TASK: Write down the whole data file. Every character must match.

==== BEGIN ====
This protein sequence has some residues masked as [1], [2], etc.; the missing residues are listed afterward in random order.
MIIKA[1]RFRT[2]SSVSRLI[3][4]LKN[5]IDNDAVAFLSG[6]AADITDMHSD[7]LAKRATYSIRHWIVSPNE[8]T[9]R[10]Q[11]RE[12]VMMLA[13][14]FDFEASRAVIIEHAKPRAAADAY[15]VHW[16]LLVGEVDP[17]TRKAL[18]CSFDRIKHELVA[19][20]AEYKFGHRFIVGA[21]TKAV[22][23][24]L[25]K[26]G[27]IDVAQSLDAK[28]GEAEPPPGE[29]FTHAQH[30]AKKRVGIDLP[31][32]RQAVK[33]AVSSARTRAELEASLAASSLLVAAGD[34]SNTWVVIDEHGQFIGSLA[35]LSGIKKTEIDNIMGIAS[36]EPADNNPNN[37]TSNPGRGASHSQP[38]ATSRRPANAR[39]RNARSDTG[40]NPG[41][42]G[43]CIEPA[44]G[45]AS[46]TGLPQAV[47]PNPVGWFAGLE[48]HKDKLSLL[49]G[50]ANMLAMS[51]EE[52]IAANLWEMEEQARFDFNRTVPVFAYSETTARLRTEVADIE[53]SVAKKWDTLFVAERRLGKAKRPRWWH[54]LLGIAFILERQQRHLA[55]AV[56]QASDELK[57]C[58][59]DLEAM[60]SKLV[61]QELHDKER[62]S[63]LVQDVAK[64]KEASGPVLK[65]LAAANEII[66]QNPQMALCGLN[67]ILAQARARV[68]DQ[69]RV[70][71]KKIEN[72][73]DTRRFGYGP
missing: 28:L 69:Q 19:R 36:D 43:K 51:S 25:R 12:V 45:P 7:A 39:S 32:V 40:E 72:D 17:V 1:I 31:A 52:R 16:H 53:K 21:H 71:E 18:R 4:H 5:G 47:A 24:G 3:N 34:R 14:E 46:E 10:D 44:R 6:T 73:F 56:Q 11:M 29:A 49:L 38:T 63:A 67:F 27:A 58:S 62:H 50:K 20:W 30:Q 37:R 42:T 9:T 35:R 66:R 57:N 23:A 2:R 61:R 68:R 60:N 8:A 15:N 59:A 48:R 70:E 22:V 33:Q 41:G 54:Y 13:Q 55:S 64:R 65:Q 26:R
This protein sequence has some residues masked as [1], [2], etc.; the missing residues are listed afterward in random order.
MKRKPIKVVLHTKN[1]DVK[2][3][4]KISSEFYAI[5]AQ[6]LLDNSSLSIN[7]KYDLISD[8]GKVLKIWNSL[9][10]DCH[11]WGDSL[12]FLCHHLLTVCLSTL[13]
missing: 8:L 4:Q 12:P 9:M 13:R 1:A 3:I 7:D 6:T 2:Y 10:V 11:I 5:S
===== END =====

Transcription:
This protein sequence has some residues masked as [1], [2], etc.; the missing residues are listed afterward in random order.
MIIKA[1]RFRT[2]SSVSRLI[3][4]LKN[5]IDNDAVAFLSG[6]AADITDMHSD[7]LAKRATYSIRHWIVSPNE[8]T[9]R[10]Q[11]RE[12]VMMLA[13][14]FDFEASRAVIIEHAKPRAAADAY[15]VHW[16]LLVGEVDP[17]TRKAL[18]CSFDRIKHELVA[19][20]AEYKFGHRFIVGA[21]TKAV[22][23][24]L[25]K[26]G[27]IDVAQSLDAK[28]GEAEPPPGE[29]FTHAQH[30]AKKRVGIDLP[31][32]RQAVK[33]AVSSARTRAELEASLAASSLLVAAGD[34]SNTWVVIDEHGQFIGSLA[35]LSGIKKTEIDNIMGIAS[36]EPADNNPNN[37]TSNPGRGASHSQP[38]ATSRRPANAR[39]RNARSDTG[40]NPG[41][42]G[43]CIEPA[44]G[45]AS[46]TGLPQAV[47]PNPVGWFAGLE[48]HKDKLSLL[49]G[50]ANMLAMS[51]EE[52]IAANLWEMEEQARFDFNRTVPVFAYSETTARLRTEVADIE[53]SVAKKWDTLFVAERRLGKAKRPRWWH[54]LLGIAFILERQQRHLA[55]AV[56]QASDELK[57]C[58][59]DLEAM[60]SKLV[61]QELHDKER[62]S[63]LVQDVAK[64]KEASGPVLK[65]LAAANEII[66]QNPQMALCGLN[67]ILAQARARV[68]DQ[69]RV[70][71]KKIEN[72][73]DTRRFGYGP
missing: 28:L 69:Q 19:R 36:D 43:K 51:S 25:R 12:V 45:P 7:A 39:S 32:V 40:E 72:D 17:V 1:I 31:A 52:R 16:H 53:K 21:H 71:E 18:R 4:H 5:G 47:A 24:G 3:N 34:R 14:E 46:E 10:D 44:R 6:T 73:F 56:Q 11:M 29:A 49:L 38:T 63:A 67:F 27:A 58:S 62:H 50:K 20:W 30:Q 37:R 42:T 9:T 35:R 66:R 57:N 23:A 2:R 61:R 68:R 60:N 8:A 15:N 59:A 48:R 70:E 22:V 33:Q 41:G 54:Y 13:Q 55:S 64:R 65:Q 26:R
This protein sequence has some residues masked as [1], [2], etc.; the missing residues are listed afterward in random order.
MKRKPIKVVLHTKN[1]DVK[2][3][4]KISSEFYAI[5]AQ[6]LLDNSSLSIN[7]KYDLISD[8]GKVLKIWNSL[9][10]DCH[11]WGDSL[12]FLCHHLLTVCLSTL[13]
missing: 8:L 4:Q 12:P 9:M 13:R 1:A 3:I 7:D 6:T 2:Y 10:V 11:I 5:S